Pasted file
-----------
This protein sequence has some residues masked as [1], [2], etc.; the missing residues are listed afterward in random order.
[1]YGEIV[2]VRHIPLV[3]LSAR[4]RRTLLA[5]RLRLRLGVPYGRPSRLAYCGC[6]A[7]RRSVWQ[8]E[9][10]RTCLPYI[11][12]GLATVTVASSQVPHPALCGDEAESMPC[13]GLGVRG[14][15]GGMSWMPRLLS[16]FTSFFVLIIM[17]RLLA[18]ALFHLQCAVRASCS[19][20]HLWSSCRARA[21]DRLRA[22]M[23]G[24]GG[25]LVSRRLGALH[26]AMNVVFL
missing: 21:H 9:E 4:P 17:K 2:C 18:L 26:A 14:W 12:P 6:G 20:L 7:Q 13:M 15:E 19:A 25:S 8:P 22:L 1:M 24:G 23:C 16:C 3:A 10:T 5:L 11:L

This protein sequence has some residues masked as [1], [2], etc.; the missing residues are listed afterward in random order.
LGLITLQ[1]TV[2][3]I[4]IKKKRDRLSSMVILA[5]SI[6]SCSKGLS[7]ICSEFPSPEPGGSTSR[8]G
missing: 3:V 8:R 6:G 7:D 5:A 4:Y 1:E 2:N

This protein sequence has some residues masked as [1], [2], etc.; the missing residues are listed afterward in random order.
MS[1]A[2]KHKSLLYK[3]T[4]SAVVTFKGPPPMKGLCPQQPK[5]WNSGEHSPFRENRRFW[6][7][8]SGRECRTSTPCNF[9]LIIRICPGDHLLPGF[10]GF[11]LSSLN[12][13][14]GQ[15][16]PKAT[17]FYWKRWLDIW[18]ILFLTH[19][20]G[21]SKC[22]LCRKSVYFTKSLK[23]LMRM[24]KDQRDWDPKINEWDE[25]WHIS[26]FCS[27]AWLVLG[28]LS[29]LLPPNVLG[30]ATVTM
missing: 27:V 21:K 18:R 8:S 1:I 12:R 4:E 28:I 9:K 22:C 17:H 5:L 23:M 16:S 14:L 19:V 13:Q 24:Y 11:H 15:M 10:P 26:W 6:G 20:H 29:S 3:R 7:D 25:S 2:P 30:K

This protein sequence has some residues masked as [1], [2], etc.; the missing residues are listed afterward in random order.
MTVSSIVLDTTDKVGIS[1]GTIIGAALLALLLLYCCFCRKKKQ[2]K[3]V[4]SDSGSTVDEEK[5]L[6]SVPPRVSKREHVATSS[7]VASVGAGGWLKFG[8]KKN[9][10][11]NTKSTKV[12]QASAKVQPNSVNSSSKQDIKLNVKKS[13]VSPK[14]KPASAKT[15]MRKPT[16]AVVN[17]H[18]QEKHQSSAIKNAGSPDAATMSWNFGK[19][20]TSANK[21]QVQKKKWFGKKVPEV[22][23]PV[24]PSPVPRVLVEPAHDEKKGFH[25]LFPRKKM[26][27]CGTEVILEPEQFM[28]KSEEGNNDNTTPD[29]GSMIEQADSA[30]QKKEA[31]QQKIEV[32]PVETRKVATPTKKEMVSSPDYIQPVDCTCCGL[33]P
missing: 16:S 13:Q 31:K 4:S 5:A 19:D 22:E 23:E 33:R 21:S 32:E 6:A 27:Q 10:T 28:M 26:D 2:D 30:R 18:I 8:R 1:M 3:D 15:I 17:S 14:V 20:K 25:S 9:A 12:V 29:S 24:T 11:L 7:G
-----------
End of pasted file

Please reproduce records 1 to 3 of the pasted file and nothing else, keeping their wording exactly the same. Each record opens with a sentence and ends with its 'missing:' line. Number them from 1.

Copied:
This protein sequence has some residues masked as [1], [2], etc.; the missing residues are listed afterward in random order.
[1]YGEIV[2]VRHIPLV[3]LSAR[4]RRTLLA[5]RLRLRLGVPYGRPSRLAYCGC[6]A[7]RRSVWQ[8]E[9][10]RTCLPYI[11][12]GLATVTVASSQVPHPALCGDEAESMPC[13]GLGVRG[14][15]GGMSWMPRLLS[16]FTSFFVLIIM[17]RLLA[18]ALFHLQCAVRASCS[19][20]HLWSSCRARA[21]DRLRA[22]M[23]G[24]GG[25]LVSRRLGALH[26]AMNVVFL
missing: 21:H 9:E 4:P 17:K 2:C 18:L 26:A 14:W 12:P 6:G 20:L 7:Q 13:M 15:E 19:A 25:S 8:P 22:L 1:M 24:G 23:C 16:C 3:A 10:T 5:L 11:L

This protein sequence has some residues masked as [1], [2], etc.; the missing residues are listed afterward in random order.
LGLITLQ[1]TV[2][3]I[4]IKKKRDRLSSMVILA[5]SI[6]SCSKGLS[7]ICSEFPSPEPGGSTSR[8]G
missing: 3:V 8:R 6:G 7:D 5:A 4:Y 1:E 2:N

This protein sequence has some residues masked as [1], [2], etc.; the missing residues are listed afterward in random order.
MS[1]A[2]KHKSLLYK[3]T[4]SAVVTFKGPPPMKGLCPQQPK[5]WNSGEHSPFRENRRFW[6][7][8]SGRECRTSTPCNF[9]LIIRICPGDHLLPGF[10]GF[11]LSSLN[12][13][14]GQ[15][16]PKAT[17]FYWKRWLDIW[18]ILFLTH[19][20]G[21]SKC[22]LCRKSVYFTKSLK[23]LMRM[24]KDQRDWDPKINEWDE[25]WHIS[26]FCS[27]AWLVLG[28]LS[29]LLPPNVLG[30]ATVTM
missing: 27:V 21:K 18:R 8:S 1:I 12:R 4:E 28:I 9:K 22:C 17:H 5:L 23:M 16:S 14:L 19:V 13:Q 24:Y 11:H 15:M 10:P 26:W 6:G 20:H 29:S 3:R 7:D 25:S 2:P 30:K